Press Release: One Forest, Seven Artists – A Weekend Exhibition in the Wilds of Rural Galloway
● Discover intriguing artworks in a Machars woodland
● New ways of relating to nature and the environment
This weekend seven artists will be holding a highly unusual exhibition – in the heart of a Galloway forest – as the culmination of a year-long collaboration.
Kilsture Roaming takes place on 19 and 20 August in Kilsture Forest on the Machars Peninsula south of Newton Stewart.
All the work has been created specifically for this event and includes photography, print, ceramic installation, speculative writing, signage, found objects and audio.
The result is an intriguing set of artworks, all of which respond in new ways to the forest environment and tackle a whole range of themes including memory, belonging, survival, migration and landscape.
The artists taking part are:
- Savannah Crosby uses photography to consider what is home and what it means to belong somewhere.
- Hope London decorates a tree with colourful, edited round images. These are from images of her own left breast just before her mastectomy this year. The work looks at illness, grief and decay, and how mortality is part of nature and the cycle of life.
- Sarah Stewart has created a patchwork quilt sewn together from leaves which will be placed on a plinth. It’s an artwork looking at comfort, homelessness, and the emotional meaning of objects.
- Anne Waggot Knott has produced a zine containing a map of the exhibition, and three installations that invite viewers to pause and engage with the forest.
- Frances Ross uses intriguing dome-shaped yellow glazed concrete nodes to create a net structure on the ground, highlighting the connections, spaces and patterns in the forest.
- Jack Ky Tan’s work is an audio recording of extracts from his essay ‘Disposing Forests’, which is about encountering Kilsture as a more-than-human entity, the 2018 Save Kilsture campaign and the legal history of forestry.
- Del Whitticase presents his “alternative CV”, which details all the other jobs he does to support his practice, and the projects that were never funded. This piece highlights the realities of surviving as an artist between the rural and urban.
The exhibition, which is supported by Upland CIC art development organization and has Creative Scotland funding, is in partnership with Kilsture Community Forest Trust.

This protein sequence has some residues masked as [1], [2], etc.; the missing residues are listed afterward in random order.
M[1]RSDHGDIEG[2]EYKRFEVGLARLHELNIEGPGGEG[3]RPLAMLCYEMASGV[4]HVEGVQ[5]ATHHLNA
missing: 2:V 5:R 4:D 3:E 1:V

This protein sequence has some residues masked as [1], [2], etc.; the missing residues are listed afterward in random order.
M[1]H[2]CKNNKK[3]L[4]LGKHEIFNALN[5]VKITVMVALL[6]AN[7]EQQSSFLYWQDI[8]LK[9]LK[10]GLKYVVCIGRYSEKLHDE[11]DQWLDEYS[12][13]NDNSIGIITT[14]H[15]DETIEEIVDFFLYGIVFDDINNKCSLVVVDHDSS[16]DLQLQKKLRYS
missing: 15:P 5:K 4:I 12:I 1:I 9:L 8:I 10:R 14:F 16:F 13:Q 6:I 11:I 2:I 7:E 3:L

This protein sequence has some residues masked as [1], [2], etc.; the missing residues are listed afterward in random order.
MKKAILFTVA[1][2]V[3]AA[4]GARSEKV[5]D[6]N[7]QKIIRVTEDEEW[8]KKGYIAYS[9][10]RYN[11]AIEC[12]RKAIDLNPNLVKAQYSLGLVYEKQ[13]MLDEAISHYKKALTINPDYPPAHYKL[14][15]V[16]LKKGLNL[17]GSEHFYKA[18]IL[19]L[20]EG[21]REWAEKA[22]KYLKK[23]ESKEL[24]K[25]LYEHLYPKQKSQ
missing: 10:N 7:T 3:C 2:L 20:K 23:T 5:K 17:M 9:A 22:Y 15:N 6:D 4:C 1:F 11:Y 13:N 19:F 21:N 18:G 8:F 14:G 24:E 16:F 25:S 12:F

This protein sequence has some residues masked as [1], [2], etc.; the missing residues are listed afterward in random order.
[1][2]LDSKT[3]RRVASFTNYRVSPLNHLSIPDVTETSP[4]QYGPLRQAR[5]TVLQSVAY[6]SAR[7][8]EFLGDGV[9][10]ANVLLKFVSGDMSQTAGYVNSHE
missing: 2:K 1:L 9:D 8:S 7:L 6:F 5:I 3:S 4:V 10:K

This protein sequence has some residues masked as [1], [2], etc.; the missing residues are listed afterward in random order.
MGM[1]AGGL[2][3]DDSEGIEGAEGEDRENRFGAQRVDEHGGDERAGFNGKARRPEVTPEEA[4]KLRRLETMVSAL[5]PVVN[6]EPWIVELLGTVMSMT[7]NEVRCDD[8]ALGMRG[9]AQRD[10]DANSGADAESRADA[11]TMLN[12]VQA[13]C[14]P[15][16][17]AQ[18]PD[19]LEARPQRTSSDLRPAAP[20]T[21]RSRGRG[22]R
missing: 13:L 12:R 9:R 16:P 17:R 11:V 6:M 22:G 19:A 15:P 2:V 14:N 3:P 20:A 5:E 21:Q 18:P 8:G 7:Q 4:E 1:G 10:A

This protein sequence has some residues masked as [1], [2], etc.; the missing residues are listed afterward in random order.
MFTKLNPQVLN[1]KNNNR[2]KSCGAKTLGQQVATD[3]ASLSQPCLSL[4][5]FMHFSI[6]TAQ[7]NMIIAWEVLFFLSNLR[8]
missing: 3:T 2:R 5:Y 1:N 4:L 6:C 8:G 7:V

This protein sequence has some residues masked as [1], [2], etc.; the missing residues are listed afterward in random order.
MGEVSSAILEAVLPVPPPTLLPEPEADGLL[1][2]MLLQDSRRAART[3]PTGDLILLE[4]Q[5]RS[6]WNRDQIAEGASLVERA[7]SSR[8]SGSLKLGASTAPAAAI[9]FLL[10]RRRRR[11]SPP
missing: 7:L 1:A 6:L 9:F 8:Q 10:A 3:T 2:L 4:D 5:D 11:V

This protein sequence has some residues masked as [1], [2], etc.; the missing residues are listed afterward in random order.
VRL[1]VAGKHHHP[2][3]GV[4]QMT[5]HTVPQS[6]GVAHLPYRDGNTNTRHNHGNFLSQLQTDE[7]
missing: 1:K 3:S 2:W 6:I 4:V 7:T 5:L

Amy Marletta, Upland's Creative Director, said: “The creativity in Galloway is astounding, and much of the art being produced here is influenced by life and work in one of Scotland’s most rural regions.
“Kilsture Roaming shines a light on the impressive creativity of Galloway artists and on our relationship with wild places.
“We are particularly pleased to be bringing artists and a community woodland project together in such a positive way and hope that this exhibition will provide visitors with a way to enjoy contemporary art in a truly surprising setting.”
Julia Farrington, Co-Chair of Kilsture Forest Community Group, added: “We are delighted that the group chose Kilsture for their exhibition. Bringing their creativity and imagination to the forest opens up new ways of seeing this beautiful woodland.
“KFCG is a new organisation and we are keen to engage with different people to view the forest through different lenses – whether it’s artistic, scientific, educational. The artists’ work complements the Citizen Science project we are running to record and monitor the diversity of wildlife in Kilsture, by presenting such a wide range of human responses to the forest ecosystem.
“It’s like having both sides of the coin, giving us the opportunity to reflect on our connections with the natural world.”
The artists say the exhibition is driven by their passion and commitment for the region and for progressing contemporary rural creative practice in the area.
It has been set up as part of a wider project called ROAM West which has been looking at the barriers that exist for contemporary artists in the west of Galloway.
There’s no shortage of talent but, sometimes due to lack of funding but often because there isn’t the same infrastructure in rural areas as there is in cities, it can be especially tough for artists to thrive.
Frances Ross said: “Galloway is as connected as anywhere with current issues, and there's a real appetite for contemporary and experimental work here. But there’s not an accessible art infrastructure that you might find in a more urban environment. would be great to see some ambitious opportunities for different kinds of art and art making in this region.”
- As parking at Kilsture Forest is very limited visitors will be taken to the exhibition by a shuttle service from Wigtown (outside the County Buildings). This service is running on Saturday 19th August only at 11am, 11.30am, 12 and 12.30pm. The bus is free but booking is essential – www.weareupland.com/events
- Kilsture Forest is owned by Forest Land Scotland and run in partnership with the Kilsture Forest Community Group. It is the only major area of broadleaf woodland on the Machars, covering 204 hectares. See www.facebook.com/groups/kilstureforest and forestryandland.gov.scot/visit/kilsture-forest.